Why do commercial pilots keep ignoring the attitude indicators in case other instruments are assumed to have faults?

I don't think that pilots thought it was an IR problem in the sort of incidents you mentioned.

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    $\begingroup$ Great answer! I would call this pilot induced failure of triple redundant attitude indicator. $\endgroup$ – Mikko Rantalainen Mar 15 at 13:51

After occurrences such as AF447, industry study has concluded that

  • the "startle factor" comes into play during these 'Upset' scenarios.
  • Formal study of aerodynamic theory is, for most pilots, a thing from the distant past. There develops a reluctance to make simple aerodynamic interpretation.
  • Apart from this gawk factor there's a bit of "this can't be happening', because of the super safe technology we have become programmed to believe in. (and statistics mostly prove this is true.)
  • The fact that the airplane reached the stage of approach to/stall indicates a severe loss of situational awareness, and a late recognition of such a fact can fluster the pilot, rendering her/him unable to make the required decisions nor take recovery action. In the AF 447 case, the 2 FO's were bouncing around in severe turbulence, and icing, with ECAM messages galore and without the PIC in the cockpit.

Typical Upset scenarios are not caused by failures of the IRS/attitude reference and modern technology and system architecture do not generally give unreliable info, they either work, or they don't, not anything in between.

Let's assume the case of triple IRS failure, it's surprising that we haven't referred to the 'standby' flight instruments. These include attitude and heading from independent sources and are DC driven (= will continue working on loss of all AC elec power, ie batteries only). The point being made is that it is very rare to have no attitude data. Procedures are based on comparing the LH and RH PFDs to the STBY, and taking the 2 that match to be correct and "switching out" the other.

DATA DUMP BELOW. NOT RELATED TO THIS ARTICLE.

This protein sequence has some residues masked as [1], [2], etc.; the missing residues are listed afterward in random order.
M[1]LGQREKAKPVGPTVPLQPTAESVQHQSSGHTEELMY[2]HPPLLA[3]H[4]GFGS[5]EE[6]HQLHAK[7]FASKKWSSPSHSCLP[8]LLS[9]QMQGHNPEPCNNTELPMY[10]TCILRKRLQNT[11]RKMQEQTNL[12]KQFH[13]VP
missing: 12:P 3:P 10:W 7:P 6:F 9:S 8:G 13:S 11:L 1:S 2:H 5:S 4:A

The conclusion is that ICAO has mandated UPRT, Upset Prevention and Recovery Training, and this is probably the only way to escalate the problem sufficiently in the minds of pilots. Pilots have been lulled into a strange state of ennui, due to the genuine overall improvement in safety due advances in technology and procedures.

  • $\begingroup$ TL;DR: pilot training is not adequate and as a result, modern planes fly by magic according to an average pilot. When the magic fails, the pilot goes in panic mode. $\endgroup$ – Mikko Rantalainen Mar 15 at 13:47
  • $\begingroup$ Clarke's First Law: Any sufficiently advanced technology is indistinguishable from magic $\endgroup$ – Mikko Rantalainen Mar 15 at 13:47
  • $\begingroup$ Just wait until we have a large population of self-driving cars on the road, "piloted" by drivers who were never trained well in the first place (I'm looking at you, US driver training standards), and now haven't the slightest clue what to do when their autopilot fails. $\endgroup$ – FreeMan Mar 16 at 18:24
  • $\begingroup$ @FreeMan I'm assuming that will be a different paradigm, one I haven't even thought of thinking about so far . . . . but come to think of it, that autopilot can fail too. They'll probably be able to achieve a lower mortality rate as compared to human driven cars just like the much quoted probability of death by aircrash is lower than that of a pedestrian crossing the road. $\endgroup$ – skipper44 Mar 16 at 19:38
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    $\begingroup$ My point is that despite the incredible capabilities of autopilot, regulations require highly trained pilots and frequent retraining of pilots in the cockpit of every aircraft. Drivers (in the US, at least) are not highly trained in the first place (I know it's much better in other countries) and there are zero refresher courses required. Ever. Autopilot will fail, be it in an aircraft or road car. In the plane, there's someone who can take over. Average Joe in his car who hasn't actually driven in 4 years won't have a clue what to do... $\endgroup$ – FreeMan Mar 17 at 11:42